The article in the RBI Bulletin on ‘State of the Economy’ said, ‘unfolding global developments nevertheless pose downside risks in terms of spillovers.’
Notwithstanding the geopolitical crisis created by the ongoing Russia-Ukraine conflict, India is making steady progress as it recovers from the third wave of pandemic though downside risks remain, the Reserve Bank said in an article on Thursday.
Observing that India’s macroeconomic fundamentals remain strong, the article in the RBI Bulletin on ‘State of the Economy’ said, “unfolding global developments nevertheless pose downside risks in terms of spillovers.”
It further said that the ongoing geopolitical crisis has heightened the uncertainty clouding the global macroeconomic and financial landscape even as the world economy struggles to recover from the pandemic.
Spiralling oil and gas prices and unsettled financial market conditions pose fresh headwinds to the still incomplete global recovery, it said, adding “amidst these testing times, India is making steady progress on the domestic front as it recovers from the third wave.”
The Reserve Bank said the views expressed in the article are those of the authors and do not necessarily represent the views of the Central Bank.
The article authored by RBI officials noted that the global economy is facing formidable headwinds from the conflict in Ukraine. Oil prices had touched multi-year highs, financial markets are on edge, driven by mass buying into safe-haven assets, particularly gold.
“Amidst such turbulence, the global growth outlook is worsening with intensified inflation and financial instability risks,” it said.
“In the absence of an early solution to the ongoing conflict, the crisis can have adverse implications for the global recovery, necessitating downward revisions of global growth for 2022 and beyond,” the article said.
Inflation continued to rise across economies, with cost-push pressures intensifying in the backdrop of clogged supply chains, high energy, food and commodity prices and seeping wage pressures, it said.
On the domestic front, the article noted that services sector outlets such as restaurants and cinema halls are gradually resuming normal operations, and mobility indicators show significant improvement in March 2022, compared to a year ago.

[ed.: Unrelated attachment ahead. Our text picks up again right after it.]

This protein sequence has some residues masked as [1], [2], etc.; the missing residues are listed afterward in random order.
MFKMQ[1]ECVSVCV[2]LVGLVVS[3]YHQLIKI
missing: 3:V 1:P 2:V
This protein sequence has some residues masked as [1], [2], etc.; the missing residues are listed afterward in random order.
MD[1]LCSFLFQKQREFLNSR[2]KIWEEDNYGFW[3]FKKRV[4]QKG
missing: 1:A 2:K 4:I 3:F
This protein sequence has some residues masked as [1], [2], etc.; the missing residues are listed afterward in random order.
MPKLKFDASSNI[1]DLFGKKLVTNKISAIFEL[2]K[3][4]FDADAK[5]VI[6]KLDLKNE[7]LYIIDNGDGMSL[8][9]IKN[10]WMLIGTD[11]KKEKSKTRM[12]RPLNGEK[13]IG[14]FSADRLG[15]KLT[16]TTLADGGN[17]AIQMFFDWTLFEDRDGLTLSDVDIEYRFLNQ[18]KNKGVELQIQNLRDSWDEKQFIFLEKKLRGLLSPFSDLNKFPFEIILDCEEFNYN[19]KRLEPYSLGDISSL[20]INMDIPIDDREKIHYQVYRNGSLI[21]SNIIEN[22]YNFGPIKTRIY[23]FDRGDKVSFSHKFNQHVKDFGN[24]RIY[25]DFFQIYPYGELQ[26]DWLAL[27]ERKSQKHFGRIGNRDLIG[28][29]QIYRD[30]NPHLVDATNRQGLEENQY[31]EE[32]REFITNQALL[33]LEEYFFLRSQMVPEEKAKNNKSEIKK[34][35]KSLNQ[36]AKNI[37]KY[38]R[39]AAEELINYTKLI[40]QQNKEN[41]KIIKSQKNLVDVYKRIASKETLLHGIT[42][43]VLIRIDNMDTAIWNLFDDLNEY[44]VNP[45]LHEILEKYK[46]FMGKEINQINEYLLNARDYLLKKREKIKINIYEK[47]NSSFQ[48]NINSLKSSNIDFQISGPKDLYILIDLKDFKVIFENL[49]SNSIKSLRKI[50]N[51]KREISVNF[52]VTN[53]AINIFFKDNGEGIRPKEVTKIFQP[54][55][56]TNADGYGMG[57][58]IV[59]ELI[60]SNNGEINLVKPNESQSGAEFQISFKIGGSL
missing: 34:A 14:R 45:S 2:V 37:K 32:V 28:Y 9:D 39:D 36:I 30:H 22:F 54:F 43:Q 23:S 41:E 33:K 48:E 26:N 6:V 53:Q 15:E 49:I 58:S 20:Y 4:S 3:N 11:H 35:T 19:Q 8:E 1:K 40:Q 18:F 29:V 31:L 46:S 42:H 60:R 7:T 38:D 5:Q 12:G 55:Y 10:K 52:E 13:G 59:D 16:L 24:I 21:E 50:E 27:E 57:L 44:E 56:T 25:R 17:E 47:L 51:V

“With the improvement in mobility and opening up of services sector outlets, electricity generation picked up in March, exceeding the levels of the preceding month and also pre-pandemic levels,” it said.
Also, the generation of E-way bills remained above pre-pandemic levels. Toll collections also rose in February 2022, despite the waning of base effect.
The article further said the resumption in mobility spurred diesel and petrol consumption in February 2022, although a dip in Aviation Turbine Fuel (ATF) dampened total petroleum consumption.
Retail sales of automobiles continued to stagnate, with high delivery times impeding registrations.
It also pointed out that the gross fiscal deficit plummeted to an all-time low of 58.9 per cent of Revised Estimate (RE) in the Budget during April-January 2021-22.
Further, as on March 08, 2022, the overall procurement of rice during the ongoing kharif marketing season 2021-22 touched 489.2 lakh tonnes cumulatively, as against 451.9 lakh tonnes a year ago. The target for rice procurement in this complete season is 528.3 lakh tonnes.
February’s merchandise exports surpassed the USD 30-billion mark for the 12th consecutive month and the target of USD 400 billion appears within striking distance, it said.
(Only the headline and picture of this report may have been reworked by the Business Standard staff; the rest of the content is auto-generated from a syndicated feed.)
Business Standard has always strived hard to provide up-to-date information and commentary on developments that are of interest to you and have wider political and economic implications for the country and the world. Your encouragement and constant feedback on how to improve our offering have only made our resolve and commitment to these ideals stronger. Even during these difficult times arising out of Covid-19, we continue to remain committed to keeping you informed and updated with credible news, authoritative views and incisive commentary on topical issues of relevance.
We, however, have a request.
As we battle the economic impact of the pandemic, we need your support even more, so that we can continue to offer you more quality content. Our subscription model has seen an encouraging response from many of you, who have subscribed to our online content. More subscription to our online content can only help us achieve the goals of offering you even better and more relevant content. We believe in free, fair and credible journalism. Your support through more subscriptions can help us practise the journalism to which we are committed.
Support quality journalism and subscribe to Business Standard.